A new experimental approach based on a shear force free cyclic bending test stand, avoiding
non preferable specimen heating, has previously been developed to asses the fatigue behaviour
of endless carbon fibre reinforced cross-ply laminates at very high load cycles (N > 10^8).
For investigating the influence of carbon nanotube (CNT) modified matrices on the initiation
and propagation of fatigue damage nanoparticle-modified specimens were tested against nonmodified
specimens. Both material types were tested at six different strain levels with a load
ratio of R = -1. Additionally static four-point bending tests have been performed stepwise to
examine the crack initiation and development under quasi-static loading. In quasi-static and
fatigue tests transverse cracking was the first damage mechanism observed, underlining its
importance for subsequent damage mechanisms e.g. delamination or fibre breakage.
From the static experiments it can be shown, that a fast initial increase of cracks takes place
for the non-modified as well as the modified specimens when reaching the transverse failure
strain. The failure strain of the CNT-modified specimens is significantly (0.2 % strain) lower
compared to the unmodified specimens.
From the fatigue experiments at VHCF relevant loadings a crack initiation and growth is still
found for both specimen types. In case of the CNT-modified specimens, transverse crack evolution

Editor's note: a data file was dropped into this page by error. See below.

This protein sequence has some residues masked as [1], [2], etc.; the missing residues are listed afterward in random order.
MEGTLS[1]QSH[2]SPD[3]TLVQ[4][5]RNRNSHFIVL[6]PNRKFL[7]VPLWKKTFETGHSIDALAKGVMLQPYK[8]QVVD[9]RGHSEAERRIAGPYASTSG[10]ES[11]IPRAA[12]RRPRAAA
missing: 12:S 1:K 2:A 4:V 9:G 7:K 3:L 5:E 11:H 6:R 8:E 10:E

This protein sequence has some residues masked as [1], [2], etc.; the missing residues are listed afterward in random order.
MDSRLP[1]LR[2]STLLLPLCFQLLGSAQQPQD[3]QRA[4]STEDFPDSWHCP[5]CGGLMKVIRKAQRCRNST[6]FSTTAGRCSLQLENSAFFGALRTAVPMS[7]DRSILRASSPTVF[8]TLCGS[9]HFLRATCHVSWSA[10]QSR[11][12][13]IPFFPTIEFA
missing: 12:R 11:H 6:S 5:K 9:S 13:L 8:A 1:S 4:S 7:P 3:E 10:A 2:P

is more pronounced resulting in early crack initiation and higher crack growth rates
Both, quasi-static and cyclic experimental findings indicate that a CNT-modification of the
matrix system does not improve the transverse crack resistance of CFRP, which might be attributed
to additional stress concentrations caused by nanoparticles. Recent results in small
scale matrix testing encourage these findings by a diminishing size effect by incorporation of
The experimental results are used to develop a physically based material model capable to
describe the initial cracking state after the first load cycle and the development during fatigue
loading. Therefore, a strain energy release rate (SERR) master curve for relevant cracking
states is calculated by means of finite element analysis (FEA). The master curve and experimental
results are combined to describe the strain dependent initial cracking behaviour. Furthermore,
fatigue crack density propagation curves are formulated in terms of SERR range for
describing the fatigue crack density growth during fatigue.
The developed approach is promising to predict the crack density growth for different load
levels with respect to sequence-effects and will be adopted for different load ratios and specimen